Though this is only the second annual Culture Camp, the atmosphere here is one of long-lasting energy. Culture Camp began in 2016 as a way to break the barrier between artist and audience. Through interactive workshops for all ages and skill levels, community members can develop relationships with the artists they’ve been watching perform at GrassRoots for years.
In just two days, I’ve witnessed people take time out of their regular schedule to contribute to a mission they truly believe in. Masters of their craft sit patiently with eager-to-learn beginners, not because they have to, but because they want to. These artists teach us that music does not belong to one person or stage—it extends into our community and transcends generations. Amidst the myriad of musical conversations, there is also constant discussion of how to handle the world in its current political state, how we can always do better as people.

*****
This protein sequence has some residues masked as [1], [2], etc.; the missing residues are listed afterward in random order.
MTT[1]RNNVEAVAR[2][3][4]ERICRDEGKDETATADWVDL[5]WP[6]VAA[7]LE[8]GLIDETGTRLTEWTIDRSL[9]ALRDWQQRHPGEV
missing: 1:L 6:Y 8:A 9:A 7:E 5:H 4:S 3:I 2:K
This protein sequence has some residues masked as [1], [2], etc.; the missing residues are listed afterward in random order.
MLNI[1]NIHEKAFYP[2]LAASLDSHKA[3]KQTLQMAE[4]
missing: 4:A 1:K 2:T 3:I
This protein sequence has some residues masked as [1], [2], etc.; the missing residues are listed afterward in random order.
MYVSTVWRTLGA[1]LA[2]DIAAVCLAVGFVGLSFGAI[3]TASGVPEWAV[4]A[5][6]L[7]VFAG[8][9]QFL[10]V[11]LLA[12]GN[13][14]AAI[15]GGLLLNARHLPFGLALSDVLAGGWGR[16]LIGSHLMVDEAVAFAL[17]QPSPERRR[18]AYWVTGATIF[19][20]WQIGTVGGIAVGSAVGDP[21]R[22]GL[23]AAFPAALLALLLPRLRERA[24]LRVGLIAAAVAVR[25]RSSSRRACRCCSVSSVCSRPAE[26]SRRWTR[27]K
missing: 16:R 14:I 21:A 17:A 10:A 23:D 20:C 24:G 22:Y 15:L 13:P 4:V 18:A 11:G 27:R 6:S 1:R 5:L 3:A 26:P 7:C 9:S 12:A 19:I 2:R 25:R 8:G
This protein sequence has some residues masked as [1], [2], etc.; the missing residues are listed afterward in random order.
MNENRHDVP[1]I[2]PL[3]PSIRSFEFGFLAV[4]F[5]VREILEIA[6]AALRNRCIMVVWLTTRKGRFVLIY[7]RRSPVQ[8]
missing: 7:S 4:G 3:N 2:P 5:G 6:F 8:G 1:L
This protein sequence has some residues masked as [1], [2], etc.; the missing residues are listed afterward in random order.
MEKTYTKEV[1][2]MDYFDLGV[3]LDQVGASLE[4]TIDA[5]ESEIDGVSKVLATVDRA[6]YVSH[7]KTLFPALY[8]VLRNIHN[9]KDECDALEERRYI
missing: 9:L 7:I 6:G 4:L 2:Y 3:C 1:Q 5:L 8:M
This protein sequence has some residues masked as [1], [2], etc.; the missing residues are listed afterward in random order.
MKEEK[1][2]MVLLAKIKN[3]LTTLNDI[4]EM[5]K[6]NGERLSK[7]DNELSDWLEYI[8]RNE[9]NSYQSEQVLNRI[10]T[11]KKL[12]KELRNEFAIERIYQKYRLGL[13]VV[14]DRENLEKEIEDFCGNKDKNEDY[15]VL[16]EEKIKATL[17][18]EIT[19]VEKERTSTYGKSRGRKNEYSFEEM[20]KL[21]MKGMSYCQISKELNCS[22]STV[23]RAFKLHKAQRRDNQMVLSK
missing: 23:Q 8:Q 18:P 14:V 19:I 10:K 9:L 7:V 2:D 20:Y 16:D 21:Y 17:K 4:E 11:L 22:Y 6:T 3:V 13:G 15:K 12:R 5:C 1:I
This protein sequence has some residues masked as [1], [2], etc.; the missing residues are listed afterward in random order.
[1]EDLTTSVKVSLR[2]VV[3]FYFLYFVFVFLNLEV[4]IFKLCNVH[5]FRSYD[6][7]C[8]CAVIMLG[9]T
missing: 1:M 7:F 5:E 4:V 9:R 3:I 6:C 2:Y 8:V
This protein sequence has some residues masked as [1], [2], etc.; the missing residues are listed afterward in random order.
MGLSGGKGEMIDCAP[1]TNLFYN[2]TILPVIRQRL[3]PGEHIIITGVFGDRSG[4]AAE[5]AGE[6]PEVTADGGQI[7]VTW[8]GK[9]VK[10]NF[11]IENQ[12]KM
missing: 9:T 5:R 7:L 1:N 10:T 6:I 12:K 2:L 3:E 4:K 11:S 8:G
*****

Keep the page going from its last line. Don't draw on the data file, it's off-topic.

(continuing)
I’ve had the pleasure of meeting people from all over both the country and the world. There’s the sound engineer from Austria whose yearning for change first brought him to Ithaca, but whose love for the music made him stay; there’s the young man from London whose newly found fiddle obsession set him on a quest to find the best American folk festivals. Many of the volunteers here are die-hard fans and performers from the sister Virginia Key and Shakori GrassRoots fests who tell me one festival a year just isn’t enough.
The constant flow of music weaves through the fairgrounds as crews assemble stages and bands prepare dinner. And the best part? Not a storm cloud in sight.